NGO takes Bengaluru heritage to classrooms

NGO takes Bengaluru heritage to classrooms

Making sense of history

Students at the RMES School find places in an old map of Bengaluru city as part of an activity organised by Intach. Special arrangement

As humanities take a backseat in schools due to the pressure on children to be part of India’s Silicon Valley, a group of volunteers led by Intach are bringing kids closer to local history to help them appreciate city’s heritage.

“There is more to Bengaluru than its recently acquired tags. Children who study history from textbooks miss out on learning a lot of things surrounding them, especially how valuable their own city is. We try to do that through activity-based learning,” said Aravind Chanramohan, co-convener of the Indian National Trust for Art and Cultural Heritage (Intach).

Intach’s Bengaluru chapter convener Meera Iyer said taking the message of heritage to schools was an idea that got a boost after she came in touch with Mantra and Makkala Jagruti, two NGOs working for children’s education.

“We conducted a pilot project for the Government Urdu Primary School in Goripalya, and the positive response made us think of a bigger project. We have planned for eight schools and have started classes in four of them,” she added.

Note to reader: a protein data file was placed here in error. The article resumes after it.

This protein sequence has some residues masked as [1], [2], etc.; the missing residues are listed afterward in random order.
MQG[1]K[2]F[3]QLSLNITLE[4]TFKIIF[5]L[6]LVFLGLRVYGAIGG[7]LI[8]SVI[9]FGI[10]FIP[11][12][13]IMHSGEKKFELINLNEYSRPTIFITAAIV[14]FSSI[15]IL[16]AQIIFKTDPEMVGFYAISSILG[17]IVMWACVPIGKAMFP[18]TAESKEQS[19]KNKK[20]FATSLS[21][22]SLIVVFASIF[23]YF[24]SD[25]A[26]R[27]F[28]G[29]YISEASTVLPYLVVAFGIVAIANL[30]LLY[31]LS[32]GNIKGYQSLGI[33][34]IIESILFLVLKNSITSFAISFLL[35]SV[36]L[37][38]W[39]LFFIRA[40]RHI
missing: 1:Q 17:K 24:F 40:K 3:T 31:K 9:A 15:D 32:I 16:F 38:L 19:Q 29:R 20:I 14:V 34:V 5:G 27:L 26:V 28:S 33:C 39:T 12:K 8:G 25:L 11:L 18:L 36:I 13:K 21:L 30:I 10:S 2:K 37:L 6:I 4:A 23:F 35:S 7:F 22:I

The volunteers, trained by Intach, spend an hour per week with the children of Class 7 and 8. After six weeks of activities in class, children are taken on a field trip where monuments and remains come alive from the stories they have heard.

Pallavi Murthy, an architect who volunteers with Intach, said knowing a place beyond the dynasties that ruled it helps children appreciate their own surroundings.

“In class, we try to tell the people’s history through games, activities like comparing the old map of Pete area with new ones etc. On the field, there are several places, from Begur inscription to the Tipu Palace, that stand as evidence for stories beyond the dynasties,” she said. History may be a contesting ground for some people, but Intach and its volunteers hope that the tangible remnants of various periods in Bengaluru's history will help children develop an idea of a composite and diverse culture.

Salesforce, a social enterprise, which has funded the “six week intervention”, said the idea was to preserve and conserve cultural heritage by sensitising the public about the rich cultural legacy of India.

“In addition to this, Salesforce volunteers will help Intach resource persons lead field trips to historic monuments in Bengaluru that'll provide exposure to the history of the founding growth and evolution of Bengaluru as a city, reinforcing our commitment to India,” a spokesperson said.